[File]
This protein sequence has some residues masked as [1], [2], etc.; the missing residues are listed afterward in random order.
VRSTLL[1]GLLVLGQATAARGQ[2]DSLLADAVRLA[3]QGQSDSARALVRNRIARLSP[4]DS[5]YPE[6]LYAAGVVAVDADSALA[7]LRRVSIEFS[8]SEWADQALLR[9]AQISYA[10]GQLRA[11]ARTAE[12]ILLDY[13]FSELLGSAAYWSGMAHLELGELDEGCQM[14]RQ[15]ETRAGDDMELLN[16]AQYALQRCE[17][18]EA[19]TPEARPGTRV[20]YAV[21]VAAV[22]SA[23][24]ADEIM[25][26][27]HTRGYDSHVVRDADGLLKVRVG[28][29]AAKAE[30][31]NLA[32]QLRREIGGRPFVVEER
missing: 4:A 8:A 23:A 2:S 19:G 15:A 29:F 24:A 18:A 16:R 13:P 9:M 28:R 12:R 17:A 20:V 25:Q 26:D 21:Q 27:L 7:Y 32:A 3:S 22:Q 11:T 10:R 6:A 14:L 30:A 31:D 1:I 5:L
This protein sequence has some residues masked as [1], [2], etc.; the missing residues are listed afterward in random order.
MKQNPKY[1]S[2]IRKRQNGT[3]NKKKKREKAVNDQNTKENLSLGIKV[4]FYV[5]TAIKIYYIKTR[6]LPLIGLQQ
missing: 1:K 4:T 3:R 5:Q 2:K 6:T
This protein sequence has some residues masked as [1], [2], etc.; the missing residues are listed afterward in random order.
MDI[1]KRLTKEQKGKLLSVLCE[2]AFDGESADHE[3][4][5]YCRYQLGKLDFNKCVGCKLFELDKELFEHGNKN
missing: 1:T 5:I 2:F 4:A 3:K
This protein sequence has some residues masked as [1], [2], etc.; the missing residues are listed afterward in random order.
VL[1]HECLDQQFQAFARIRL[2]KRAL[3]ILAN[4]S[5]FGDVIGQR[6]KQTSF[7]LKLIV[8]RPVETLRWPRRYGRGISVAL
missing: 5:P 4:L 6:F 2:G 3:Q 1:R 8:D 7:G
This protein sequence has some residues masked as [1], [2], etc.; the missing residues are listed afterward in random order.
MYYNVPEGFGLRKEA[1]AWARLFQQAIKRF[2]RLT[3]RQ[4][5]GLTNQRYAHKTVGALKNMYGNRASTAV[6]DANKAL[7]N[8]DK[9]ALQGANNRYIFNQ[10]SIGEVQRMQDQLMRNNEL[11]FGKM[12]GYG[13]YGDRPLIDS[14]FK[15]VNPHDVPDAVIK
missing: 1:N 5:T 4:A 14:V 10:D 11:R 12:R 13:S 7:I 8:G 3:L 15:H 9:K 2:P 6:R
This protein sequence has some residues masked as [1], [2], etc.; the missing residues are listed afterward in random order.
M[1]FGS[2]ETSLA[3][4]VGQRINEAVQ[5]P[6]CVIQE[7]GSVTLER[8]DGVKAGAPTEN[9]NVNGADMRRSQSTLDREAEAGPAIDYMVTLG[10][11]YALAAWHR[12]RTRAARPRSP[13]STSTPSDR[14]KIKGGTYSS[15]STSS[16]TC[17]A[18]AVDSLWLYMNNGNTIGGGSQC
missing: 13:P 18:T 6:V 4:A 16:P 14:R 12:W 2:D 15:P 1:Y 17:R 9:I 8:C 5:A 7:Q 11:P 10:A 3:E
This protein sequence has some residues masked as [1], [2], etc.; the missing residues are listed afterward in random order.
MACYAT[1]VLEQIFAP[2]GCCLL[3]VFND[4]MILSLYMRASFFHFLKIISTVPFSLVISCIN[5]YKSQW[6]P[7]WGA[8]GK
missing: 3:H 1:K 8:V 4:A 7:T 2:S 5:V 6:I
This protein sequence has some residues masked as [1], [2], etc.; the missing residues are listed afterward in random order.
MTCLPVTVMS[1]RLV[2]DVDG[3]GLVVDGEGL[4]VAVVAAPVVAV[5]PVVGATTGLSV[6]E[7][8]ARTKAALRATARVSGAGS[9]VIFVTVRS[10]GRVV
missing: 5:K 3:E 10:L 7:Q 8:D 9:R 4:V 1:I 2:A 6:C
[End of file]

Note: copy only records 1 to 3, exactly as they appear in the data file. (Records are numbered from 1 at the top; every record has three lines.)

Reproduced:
This protein sequence has some residues masked as [1], [2], etc.; the missing residues are listed afterward in random order.
VRSTLL[1]GLLVLGQATAARGQ[2]DSLLADAVRLA[3]QGQSDSARALVRNRIARLSP[4]DS[5]YPE[6]LYAAGVVAVDADSALA[7]LRRVSIEFS[8]SEWADQALLR[9]AQISYA[10]GQLRA[11]ARTAE[12]ILLDY[13]FSELLGSAAYWSGMAHLELGELDEGCQM[14]RQ[15]ETRAGDDMELLN[16]AQYALQRCE[17][18]EA[19]TPEARPGTRV[20]YAV[21]VAAV[22]SA[23][24]ADEIM[25][26][27]HTRGYDSHVVRDADGLLKVRVG[28][29]AAKAE[30][31]NLA[32]QLRREIGGRPFVVEER
missing: 4:A 8:A 23:A 2:S 19:G 15:A 29:F 24:A 18:A 16:R 13:P 9:M 28:R 12:R 17:A 20:V 25:Q 26:D 21:Q 27:L 7:Y 32:A 3:S 22:Q 11:T 10:R 6:A 14:L 30:A 31:D 1:I 5:L
This protein sequence has some residues masked as [1], [2], etc.; the missing residues are listed afterward in random order.
MKQNPKY[1]S[2]IRKRQNGT[3]NKKKKREKAVNDQNTKENLSLGIKV[4]FYV[5]TAIKIYYIKTR[6]LPLIGLQQ
missing: 1:K 4:T 3:R 5:Q 2:K 6:T
This protein sequence has some residues masked as [1], [2], etc.; the missing residues are listed afterward in random order.
MDI[1]KRLTKEQKGKLLSVLCE[2]AFDGESADHE[3][4][5]YCRYQLGKLDFNKCVGCKLFELDKELFEHGNKN
missing: 1:T 5:I 2:F 4:A 3:K